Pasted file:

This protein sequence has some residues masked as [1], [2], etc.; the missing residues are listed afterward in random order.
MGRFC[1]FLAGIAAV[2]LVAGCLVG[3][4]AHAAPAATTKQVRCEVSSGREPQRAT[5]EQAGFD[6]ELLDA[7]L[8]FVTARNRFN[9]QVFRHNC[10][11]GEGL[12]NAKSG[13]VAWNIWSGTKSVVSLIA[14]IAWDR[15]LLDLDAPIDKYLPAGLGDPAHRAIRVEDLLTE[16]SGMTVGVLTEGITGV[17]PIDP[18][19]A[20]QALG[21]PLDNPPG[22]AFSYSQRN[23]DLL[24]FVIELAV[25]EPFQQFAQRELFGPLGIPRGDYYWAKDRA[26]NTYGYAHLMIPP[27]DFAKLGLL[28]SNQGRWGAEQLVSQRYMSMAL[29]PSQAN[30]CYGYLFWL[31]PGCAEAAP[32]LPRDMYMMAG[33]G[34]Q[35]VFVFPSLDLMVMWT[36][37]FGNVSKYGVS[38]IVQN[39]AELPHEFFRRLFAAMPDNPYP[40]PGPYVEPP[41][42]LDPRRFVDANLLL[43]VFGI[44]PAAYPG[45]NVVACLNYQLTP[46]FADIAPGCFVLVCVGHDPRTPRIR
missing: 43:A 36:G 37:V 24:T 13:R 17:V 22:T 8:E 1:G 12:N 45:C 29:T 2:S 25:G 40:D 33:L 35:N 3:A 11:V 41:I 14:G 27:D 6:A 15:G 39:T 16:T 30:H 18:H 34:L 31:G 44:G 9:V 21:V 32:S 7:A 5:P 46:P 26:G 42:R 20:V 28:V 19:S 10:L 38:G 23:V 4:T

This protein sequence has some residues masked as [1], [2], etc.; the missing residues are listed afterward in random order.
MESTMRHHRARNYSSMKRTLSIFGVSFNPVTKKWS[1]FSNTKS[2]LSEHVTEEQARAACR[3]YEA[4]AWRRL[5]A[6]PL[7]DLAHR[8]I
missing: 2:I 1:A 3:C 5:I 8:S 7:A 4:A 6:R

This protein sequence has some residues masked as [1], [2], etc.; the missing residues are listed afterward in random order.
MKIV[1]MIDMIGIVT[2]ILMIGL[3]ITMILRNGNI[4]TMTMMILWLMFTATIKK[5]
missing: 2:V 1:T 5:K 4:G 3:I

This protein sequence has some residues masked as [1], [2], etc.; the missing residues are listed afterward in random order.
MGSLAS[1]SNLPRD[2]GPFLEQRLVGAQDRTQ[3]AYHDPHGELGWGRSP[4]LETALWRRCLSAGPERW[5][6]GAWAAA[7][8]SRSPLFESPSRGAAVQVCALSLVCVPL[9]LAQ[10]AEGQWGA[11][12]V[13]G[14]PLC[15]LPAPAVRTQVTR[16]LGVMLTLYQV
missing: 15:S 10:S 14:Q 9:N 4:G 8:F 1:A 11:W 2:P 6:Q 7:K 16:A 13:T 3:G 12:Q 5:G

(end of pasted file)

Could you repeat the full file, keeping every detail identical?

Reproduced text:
This protein sequence has some residues masked as [1], [2], etc.; the missing residues are listed afterward in random order.
MGRFC[1]FLAGIAAV[2]LVAGCLVG[3][4]AHAAPAATTKQVRCEVSSGREPQRAT[5]EQAGFD[6]ELLDA[7]L[8]FVTARNRFN[9]QVFRHNC[10][11]GEGL[12]NAKSG[13]VAWNIWSGTKSVVSLIA[14]IAWDR[15]LLDLDAPIDKYLPAGLGDPAHRAIRVEDLLTE[16]SGMTVGVLTEGITGV[17]PIDP[18][19]A[20]QALG[21]PLDNPPG[22]AFSYSQRN[23]DLL[24]FVIELAV[25]EPFQQFAQRELFGPLGIPRGDYYWAKDRA[26]NTYGYAHLMIPP[27]DFAKLGLL[28]SNQGRWGAEQLVSQRYMSMAL[29]PSQAN[30]CYGYLFWL[31]PGCAEAAP[32]LPRDMYMMAG[33]G[34]Q[35]VFVFPSLDLMVMWT[36][37]FGNVSKYGVS[38]IVQN[39]AELPHEFFRRLFAAMPDNPYP[40]PGPYVEPP[41][42]LDPRRFVDANLLL[43]VFGI[44]PAAYPG[45]NVVACLNYQLTP[46]FADIAPGCFVLVCVGHDPRTPRIR
missing: 43:A 36:G 37:V 24:T 13:R 17:V 22:T 8:E 1:G 12:N 45:C 29:T 2:S 25:G 40:D 33:L 35:N 3:A 11:V 41:I 14:G 27:D 6:A 15:G 39:T 16:T 30:H 18:H 34:L 31:G 44:G 9:V 21:V 32:S 7:A 5:P 46:P 26:G 42:R 20:V 28:V 19:S 10:L 38:G 23:V 4:T

This protein sequence has some residues masked as [1], [2], etc.; the missing residues are listed afterward in random order.
MESTMRHHRARNYSSMKRTLSIFGVSFNPVTKKWS[1]FSNTKS[2]LSEHVTEEQARAACR[3]YEA[4]AWRRL[5]A[6]PL[7]DLAHR[8]I
missing: 2:I 1:A 3:C 5:I 8:S 7:A 4:A 6:R

This protein sequence has some residues masked as [1], [2], etc.; the missing residues are listed afterward in random order.
MKIV[1]MIDMIGIVT[2]ILMIGL[3]ITMILRNGNI[4]TMTMMILWLMFTATIKK[5]
missing: 2:V 1:T 5:K 4:G 3:I

This protein sequence has some residues masked as [1], [2], etc.; the missing residues are listed afterward in random order.
MGSLAS[1]SNLPRD[2]GPFLEQRLVGAQDRTQ[3]AYHDPHGELGWGRSP[4]LETALWRRCLSAGPERW[5][6]GAWAAA[7][8]SRSPLFESPSRGAAVQVCALSLVCVPL[9]LAQ[10]AEGQWGA[11][12]V[13]G[14]PLC[15]LPAPAVRTQVTR[16]LGVMLTLYQV
missing: 15:S 10:S 14:Q 9:N 4:G 8:F 1:A 11:W 2:P 6:Q 7:K 16:A 13:T 3:G 12:Q 5:G